The seventh American studio album, “Harbor”, released in 1977, was a return to form after the disjointed “Hideaway”. It is the last album in their canon to feature the original line-up of Gerry Beckley, Dewey Bunnell and Dan Peek. After its release, Peek will leave to pursue a different path, so these songs represent his final contributions to “America.” Overall, it’s a much more cohesive sound, which is partly influenced by the changing musical fashion of the late 1970s, with disco influences interspersed with their usual folk rock output. It is produced by longtime Beatles maestro George Martin. Music on Vinyl is releasing a limited edition of 1500 individually numbered copies of American “Harbor” on translucent yellow vinyl.
“God of the Sun” is the first track and one of the singles from the album. Written by Beckley, it has all the hallmarks of great “American” songs, including fantastic harmonies, a memorable chorus and a distinct Beatles influence from the band’s legendary producer. The feel-good “Slow Down” has saxophone backing and a disco beat that draws comparisons to the then-all the rage “Saturday Night Fever” soundtrack that popularized the Bee-Gees’ production. The earworm songs for me are ‘Don’t Cry Baby’, which is written by Dan Peek. A string fanfare makes the song sound purely acoustic, but the chorus sticks in your head for a long time. There is a rockier side to “Now She’s Gone”, which very clearly highlights the influence of the “Beatles”.
The cynical lyrics of Bunnell’s “Political Poachers” see a different, or at least rarely glimpsed, side of “America,” and it pairs with the rhythmic love ending “Sarah”: a classic breakup song s there never was. Both of these songs offer a stark ending to the first side, though the orchestration gives the latter a satisfying big band style.
The second side begins equally melancholy with ‘Sergeant Darkness’. It’s another song where the full orchestration and electric guitars give it an expansive sound, though its short length suggests it could have been taken further. “Are You There” is marked by an unusual vocal delivery that doesn’t quite convince, but a bold rock electric guitar accompaniment gives the song interest. “These Brown Eyes” is one of the less notable songs on the album and fails to garner attention even after a few listens.
Beckley’s “Monster” is the shortest song on the album and one of the darkest. In direct contrast, Peek’s latest song, “Hurricane”, is upbeat and sounds like an homage to “The Beach Boys” and “The Beatles” (specifically “Day Tripper”), and is another catchy number of the type that wrote so well. . The final song, ‘Down to the Water’, ensures that a periodically melancholic album ends on a high note. Bunnell’s song is simply constructed and not particularly memorable, but the harmonized vocals are typical of the group and, as always, pleasing to the ear.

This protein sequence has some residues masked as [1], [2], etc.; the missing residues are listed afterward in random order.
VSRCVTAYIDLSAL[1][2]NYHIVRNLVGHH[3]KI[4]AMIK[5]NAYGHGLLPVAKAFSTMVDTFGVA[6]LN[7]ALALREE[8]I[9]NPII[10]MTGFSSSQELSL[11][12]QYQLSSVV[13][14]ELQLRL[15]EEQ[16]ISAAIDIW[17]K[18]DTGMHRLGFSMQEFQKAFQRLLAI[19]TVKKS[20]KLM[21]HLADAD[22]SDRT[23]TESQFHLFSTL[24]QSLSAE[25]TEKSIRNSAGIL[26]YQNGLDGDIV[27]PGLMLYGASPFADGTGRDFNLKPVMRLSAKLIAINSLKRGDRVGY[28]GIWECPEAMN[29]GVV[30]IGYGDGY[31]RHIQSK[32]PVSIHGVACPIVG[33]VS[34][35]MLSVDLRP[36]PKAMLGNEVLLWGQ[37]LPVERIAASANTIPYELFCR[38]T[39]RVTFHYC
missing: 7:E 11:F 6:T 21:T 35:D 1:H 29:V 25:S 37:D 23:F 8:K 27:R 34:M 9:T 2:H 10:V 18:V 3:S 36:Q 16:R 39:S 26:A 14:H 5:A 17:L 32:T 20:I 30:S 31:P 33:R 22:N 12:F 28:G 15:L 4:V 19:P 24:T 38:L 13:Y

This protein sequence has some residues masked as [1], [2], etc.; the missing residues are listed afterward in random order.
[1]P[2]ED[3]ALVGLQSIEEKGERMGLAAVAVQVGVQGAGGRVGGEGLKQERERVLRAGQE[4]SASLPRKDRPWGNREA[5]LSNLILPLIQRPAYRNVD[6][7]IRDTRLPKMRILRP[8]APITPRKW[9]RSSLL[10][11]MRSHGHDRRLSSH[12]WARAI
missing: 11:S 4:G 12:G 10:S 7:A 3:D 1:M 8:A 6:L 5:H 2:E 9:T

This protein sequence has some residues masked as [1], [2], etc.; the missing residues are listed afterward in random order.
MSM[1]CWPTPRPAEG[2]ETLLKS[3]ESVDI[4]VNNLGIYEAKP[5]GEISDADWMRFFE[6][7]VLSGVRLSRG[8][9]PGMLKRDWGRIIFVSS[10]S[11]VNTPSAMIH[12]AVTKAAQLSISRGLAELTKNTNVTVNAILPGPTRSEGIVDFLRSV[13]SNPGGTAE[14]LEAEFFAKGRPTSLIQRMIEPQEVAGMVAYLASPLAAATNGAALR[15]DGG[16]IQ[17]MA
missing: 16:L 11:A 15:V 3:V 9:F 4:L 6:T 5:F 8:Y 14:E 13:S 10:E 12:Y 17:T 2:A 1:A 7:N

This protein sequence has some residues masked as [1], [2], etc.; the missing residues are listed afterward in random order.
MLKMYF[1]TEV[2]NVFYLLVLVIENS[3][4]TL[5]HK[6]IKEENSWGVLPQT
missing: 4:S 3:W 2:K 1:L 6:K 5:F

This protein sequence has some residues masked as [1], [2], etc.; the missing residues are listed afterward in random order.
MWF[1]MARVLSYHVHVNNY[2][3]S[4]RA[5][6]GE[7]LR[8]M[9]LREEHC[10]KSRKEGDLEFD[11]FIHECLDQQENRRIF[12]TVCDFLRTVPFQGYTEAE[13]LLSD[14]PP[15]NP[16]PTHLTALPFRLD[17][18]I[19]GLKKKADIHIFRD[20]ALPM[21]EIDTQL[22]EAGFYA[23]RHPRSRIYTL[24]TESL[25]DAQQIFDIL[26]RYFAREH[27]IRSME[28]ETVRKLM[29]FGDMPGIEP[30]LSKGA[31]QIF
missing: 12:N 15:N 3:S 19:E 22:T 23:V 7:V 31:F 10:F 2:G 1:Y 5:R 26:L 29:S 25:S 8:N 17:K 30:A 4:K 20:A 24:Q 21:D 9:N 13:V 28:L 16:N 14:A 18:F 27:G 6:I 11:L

Despite some great songs on the album, ‘Harbor’ was a commercial failure upon release. Although ‘Harbor’ features a more heavily produced and musically diverse output, for many fans of their music, ‘America’ was at its best for its early albums which had an earthy acoustic sound. It’s worth persevering with ‘America’ and following their musical journey, because underrated albums like ‘Harbor’ have a lot of promise and strong musicality. The slightly darker twist that ‘Harbor’ takes will be embraced by some, although it’s a matter of taste. This gives the album an urgency and interest that previous ones may have lacked. Although much of the music is immediately accessible, ‘Harbor’ is also a producer and rewards repeat listening.
‘Harbor’ was released by Music on Vinyl on 180g lemon yellow translucent vinyl. The cover contains a replica of the original poster depicting the band playing in the packed Anaheim stadium in July 1976. The evocative original album cover is reproduced, and there is a full-color insert with excellent photographs including one of the group in Hawaiian. shirts. Something of an overlooked gem.
List of tracks: 1. Sun God 2. Slow Down 3. Don’t Cry Baby 4. Now She’s Gone 5. Political Poachers 6. Sarah 7. Sergeant Darkness 8. Are You There 9. Those Brown Eyes 10. Monster 11. Hurricane 12 Au run of the water Record company: music on vinyl Release date: September 23, 2022 Buy ‘America – Harbor’